Kenneth Clarke's intervention in the debate about the riots was a breath of fresh air. If 83 per cent of those arrested had already been through the criminal justice system at least once - then the system is not doing its job properly.
What interests me is how much this same argument could be applied to other public services. It may be ridiculous to expect that people who have been through the NHS once should not remain ill, or that so many interventions are required with problem families. Yet that is what Beveridge expected when he set out the terms of the new welfare state in 1942. He expected it to get cheaper because it was so effective.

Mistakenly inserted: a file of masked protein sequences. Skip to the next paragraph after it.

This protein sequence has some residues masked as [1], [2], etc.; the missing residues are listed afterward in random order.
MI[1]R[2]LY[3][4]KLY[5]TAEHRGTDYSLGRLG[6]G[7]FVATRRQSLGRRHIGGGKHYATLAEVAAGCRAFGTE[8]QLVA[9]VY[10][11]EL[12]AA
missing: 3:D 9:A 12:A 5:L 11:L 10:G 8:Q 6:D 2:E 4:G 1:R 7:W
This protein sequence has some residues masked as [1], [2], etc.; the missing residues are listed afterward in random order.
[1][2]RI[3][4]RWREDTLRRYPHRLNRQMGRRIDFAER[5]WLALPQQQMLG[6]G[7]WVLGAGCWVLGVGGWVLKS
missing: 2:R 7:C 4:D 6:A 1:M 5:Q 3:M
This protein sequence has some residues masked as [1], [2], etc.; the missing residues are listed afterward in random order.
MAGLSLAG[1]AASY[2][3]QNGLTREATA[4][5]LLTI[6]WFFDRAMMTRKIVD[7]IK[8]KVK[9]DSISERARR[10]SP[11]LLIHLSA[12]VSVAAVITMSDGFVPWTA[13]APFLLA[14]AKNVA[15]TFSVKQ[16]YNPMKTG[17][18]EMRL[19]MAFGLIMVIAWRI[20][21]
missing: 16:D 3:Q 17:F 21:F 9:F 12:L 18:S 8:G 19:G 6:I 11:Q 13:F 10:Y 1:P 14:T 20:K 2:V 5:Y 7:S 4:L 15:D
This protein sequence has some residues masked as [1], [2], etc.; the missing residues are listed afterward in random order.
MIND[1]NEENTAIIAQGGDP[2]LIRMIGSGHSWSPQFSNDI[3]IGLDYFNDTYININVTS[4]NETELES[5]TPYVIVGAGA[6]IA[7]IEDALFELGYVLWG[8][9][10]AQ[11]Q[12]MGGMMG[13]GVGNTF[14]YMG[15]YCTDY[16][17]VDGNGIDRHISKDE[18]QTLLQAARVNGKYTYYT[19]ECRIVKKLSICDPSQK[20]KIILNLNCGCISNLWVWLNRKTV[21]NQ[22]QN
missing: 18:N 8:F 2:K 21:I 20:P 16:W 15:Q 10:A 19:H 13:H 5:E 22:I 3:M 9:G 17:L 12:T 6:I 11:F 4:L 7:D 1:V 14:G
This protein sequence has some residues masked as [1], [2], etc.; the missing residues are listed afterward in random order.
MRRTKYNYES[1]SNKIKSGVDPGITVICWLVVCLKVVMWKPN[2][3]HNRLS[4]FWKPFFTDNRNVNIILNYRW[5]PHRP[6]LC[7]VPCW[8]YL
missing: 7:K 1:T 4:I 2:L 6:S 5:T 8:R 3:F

In fact, of course, Beveridge's Five Giants have to be slain again and again, every generation at at increasing expense. The political establishment needs to start asking why this is. So far they have been too afraid to, but those of us who support public services need to start asking why the are not more effective. And, yes, I've got some ideas (see my new book published next month!)
In the meantime, we may not embrace the cuts. But we should not unthinkingly defend all public services exactly as they are, because there may just be more effective (and therefore cheaper) ways of doing the same job.
Are the cuts heading in that direction. No they're not. But this admission about the manifest failings of the crimial justice system is an opportunity where we might just begin the debate.